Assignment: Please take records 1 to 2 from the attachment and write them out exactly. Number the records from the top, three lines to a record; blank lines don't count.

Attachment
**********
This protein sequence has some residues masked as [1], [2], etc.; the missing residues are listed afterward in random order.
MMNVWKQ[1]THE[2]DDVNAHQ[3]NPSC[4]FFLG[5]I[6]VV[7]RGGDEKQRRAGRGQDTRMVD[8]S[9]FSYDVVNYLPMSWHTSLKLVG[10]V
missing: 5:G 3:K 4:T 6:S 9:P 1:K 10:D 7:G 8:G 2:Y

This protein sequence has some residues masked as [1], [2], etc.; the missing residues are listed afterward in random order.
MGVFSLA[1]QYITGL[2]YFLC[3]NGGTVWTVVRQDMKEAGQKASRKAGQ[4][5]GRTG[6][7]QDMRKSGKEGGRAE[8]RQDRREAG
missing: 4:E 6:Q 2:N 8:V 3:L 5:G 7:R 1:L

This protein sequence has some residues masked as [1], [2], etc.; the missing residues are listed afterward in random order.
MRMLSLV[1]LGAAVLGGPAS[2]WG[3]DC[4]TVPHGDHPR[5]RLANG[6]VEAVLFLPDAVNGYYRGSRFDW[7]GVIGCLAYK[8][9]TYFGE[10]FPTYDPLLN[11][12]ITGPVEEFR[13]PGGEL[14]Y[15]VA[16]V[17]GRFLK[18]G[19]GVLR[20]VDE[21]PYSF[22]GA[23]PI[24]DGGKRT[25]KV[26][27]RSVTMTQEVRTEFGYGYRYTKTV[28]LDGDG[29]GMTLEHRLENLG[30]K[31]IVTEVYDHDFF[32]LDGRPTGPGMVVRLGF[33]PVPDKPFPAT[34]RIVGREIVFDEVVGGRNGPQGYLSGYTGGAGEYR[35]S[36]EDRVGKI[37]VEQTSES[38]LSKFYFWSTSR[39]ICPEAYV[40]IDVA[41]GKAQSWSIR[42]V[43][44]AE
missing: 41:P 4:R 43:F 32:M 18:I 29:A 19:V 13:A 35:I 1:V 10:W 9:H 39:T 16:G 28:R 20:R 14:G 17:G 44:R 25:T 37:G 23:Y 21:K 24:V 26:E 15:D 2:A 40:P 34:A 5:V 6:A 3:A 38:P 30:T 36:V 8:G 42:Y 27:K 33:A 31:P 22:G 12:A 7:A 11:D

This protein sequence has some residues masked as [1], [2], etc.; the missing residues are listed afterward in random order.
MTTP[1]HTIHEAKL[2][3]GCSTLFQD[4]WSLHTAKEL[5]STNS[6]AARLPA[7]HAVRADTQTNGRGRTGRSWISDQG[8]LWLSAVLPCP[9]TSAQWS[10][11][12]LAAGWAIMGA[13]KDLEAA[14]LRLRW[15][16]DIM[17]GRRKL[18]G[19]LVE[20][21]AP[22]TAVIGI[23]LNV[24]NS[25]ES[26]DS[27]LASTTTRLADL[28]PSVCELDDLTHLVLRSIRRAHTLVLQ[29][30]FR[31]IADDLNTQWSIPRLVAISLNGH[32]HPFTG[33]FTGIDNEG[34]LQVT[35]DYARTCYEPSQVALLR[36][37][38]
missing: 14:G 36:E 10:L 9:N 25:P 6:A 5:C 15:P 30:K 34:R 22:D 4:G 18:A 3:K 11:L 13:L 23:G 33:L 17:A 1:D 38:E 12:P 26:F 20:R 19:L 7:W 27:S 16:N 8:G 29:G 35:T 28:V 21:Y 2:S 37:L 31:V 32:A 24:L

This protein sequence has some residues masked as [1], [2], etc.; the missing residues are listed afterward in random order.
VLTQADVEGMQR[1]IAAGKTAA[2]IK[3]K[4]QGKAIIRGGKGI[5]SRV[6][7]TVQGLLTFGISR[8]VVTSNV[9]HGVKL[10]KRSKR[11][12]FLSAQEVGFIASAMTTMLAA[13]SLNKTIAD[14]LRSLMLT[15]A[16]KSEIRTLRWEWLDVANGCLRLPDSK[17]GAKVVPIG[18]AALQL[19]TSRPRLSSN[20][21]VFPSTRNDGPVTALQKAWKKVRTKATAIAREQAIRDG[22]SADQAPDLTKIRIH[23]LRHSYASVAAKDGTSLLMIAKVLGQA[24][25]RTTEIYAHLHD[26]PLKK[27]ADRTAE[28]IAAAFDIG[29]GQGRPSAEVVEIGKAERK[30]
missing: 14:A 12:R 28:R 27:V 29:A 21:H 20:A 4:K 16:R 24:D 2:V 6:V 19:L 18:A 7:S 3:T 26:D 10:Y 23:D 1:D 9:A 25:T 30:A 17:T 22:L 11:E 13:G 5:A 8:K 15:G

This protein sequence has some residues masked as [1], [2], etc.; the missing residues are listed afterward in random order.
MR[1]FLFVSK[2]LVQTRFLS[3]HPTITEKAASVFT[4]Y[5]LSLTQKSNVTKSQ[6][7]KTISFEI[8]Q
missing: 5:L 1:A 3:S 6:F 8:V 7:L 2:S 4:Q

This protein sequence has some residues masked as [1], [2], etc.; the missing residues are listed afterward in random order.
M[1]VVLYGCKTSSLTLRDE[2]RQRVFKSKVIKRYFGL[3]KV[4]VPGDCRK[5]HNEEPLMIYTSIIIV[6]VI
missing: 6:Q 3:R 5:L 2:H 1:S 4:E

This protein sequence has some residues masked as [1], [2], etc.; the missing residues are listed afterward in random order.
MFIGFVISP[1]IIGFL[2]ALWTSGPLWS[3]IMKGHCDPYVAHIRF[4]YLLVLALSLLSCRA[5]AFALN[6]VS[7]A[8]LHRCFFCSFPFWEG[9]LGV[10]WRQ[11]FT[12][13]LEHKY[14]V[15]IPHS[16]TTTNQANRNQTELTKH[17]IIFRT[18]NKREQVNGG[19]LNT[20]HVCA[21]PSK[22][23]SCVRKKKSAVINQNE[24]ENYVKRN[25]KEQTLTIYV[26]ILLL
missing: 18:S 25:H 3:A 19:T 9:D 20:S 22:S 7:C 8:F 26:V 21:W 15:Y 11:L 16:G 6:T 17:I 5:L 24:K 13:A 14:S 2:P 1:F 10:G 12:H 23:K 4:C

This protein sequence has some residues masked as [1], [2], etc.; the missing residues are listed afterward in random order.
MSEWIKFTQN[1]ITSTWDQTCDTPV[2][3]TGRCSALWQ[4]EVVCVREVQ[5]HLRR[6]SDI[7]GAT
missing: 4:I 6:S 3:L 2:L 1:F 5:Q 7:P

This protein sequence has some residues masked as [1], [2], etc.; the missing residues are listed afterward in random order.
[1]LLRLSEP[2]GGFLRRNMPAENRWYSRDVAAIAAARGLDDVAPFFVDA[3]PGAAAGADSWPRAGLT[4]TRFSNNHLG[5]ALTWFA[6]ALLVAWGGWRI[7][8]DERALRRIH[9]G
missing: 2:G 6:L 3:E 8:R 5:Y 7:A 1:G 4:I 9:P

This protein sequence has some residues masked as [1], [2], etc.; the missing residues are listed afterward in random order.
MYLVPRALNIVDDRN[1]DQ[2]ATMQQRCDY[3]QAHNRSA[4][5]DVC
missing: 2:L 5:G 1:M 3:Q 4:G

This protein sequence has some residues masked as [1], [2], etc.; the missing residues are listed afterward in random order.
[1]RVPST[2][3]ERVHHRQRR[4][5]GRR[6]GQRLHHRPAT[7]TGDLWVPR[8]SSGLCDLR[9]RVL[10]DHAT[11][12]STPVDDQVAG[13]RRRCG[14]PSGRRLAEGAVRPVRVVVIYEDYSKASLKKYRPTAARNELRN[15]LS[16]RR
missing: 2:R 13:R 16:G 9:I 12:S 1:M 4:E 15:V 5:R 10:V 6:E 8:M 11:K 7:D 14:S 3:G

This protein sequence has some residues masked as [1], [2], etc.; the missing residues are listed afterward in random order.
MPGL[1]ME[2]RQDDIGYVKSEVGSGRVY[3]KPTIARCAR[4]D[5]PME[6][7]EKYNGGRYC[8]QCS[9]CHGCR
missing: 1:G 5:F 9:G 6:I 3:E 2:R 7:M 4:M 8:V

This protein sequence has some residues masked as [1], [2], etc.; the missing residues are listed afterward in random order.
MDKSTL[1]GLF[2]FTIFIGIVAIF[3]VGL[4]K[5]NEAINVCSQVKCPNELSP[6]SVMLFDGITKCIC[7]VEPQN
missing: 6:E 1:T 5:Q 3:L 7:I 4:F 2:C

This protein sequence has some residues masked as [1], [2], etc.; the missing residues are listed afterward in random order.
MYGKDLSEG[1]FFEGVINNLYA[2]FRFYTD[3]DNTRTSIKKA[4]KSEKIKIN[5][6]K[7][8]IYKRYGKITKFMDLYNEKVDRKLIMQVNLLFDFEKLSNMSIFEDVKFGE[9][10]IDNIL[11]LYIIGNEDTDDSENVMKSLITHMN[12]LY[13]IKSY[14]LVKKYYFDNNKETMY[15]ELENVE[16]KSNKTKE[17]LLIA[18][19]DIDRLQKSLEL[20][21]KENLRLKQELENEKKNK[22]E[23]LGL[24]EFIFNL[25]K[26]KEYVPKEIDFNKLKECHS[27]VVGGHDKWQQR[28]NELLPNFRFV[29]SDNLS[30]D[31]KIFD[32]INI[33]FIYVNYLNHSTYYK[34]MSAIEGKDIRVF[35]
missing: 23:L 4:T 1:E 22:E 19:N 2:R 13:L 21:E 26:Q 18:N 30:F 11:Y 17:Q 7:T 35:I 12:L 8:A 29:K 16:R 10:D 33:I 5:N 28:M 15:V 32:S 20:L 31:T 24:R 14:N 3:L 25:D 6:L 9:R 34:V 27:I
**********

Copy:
This protein sequence has some residues masked as [1], [2], etc.; the missing residues are listed afterward in random order.
MMNVWKQ[1]THE[2]DDVNAHQ[3]NPSC[4]FFLG[5]I[6]VV[7]RGGDEKQRRAGRGQDTRMVD[8]S[9]FSYDVVNYLPMSWHTSLKLVG[10]V
missing: 5:G 3:K 4:T 6:S 9:P 1:K 10:D 7:G 8:G 2:Y

This protein sequence has some residues masked as [1], [2], etc.; the missing residues are listed afterward in random order.
MGVFSLA[1]QYITGL[2]YFLC[3]NGGTVWTVVRQDMKEAGQKASRKAGQ[4][5]GRTG[6][7]QDMRKSGKEGGRAE[8]RQDRREAG
missing: 4:E 6:Q 2:N 8:V 3:L 5:G 7:R 1:L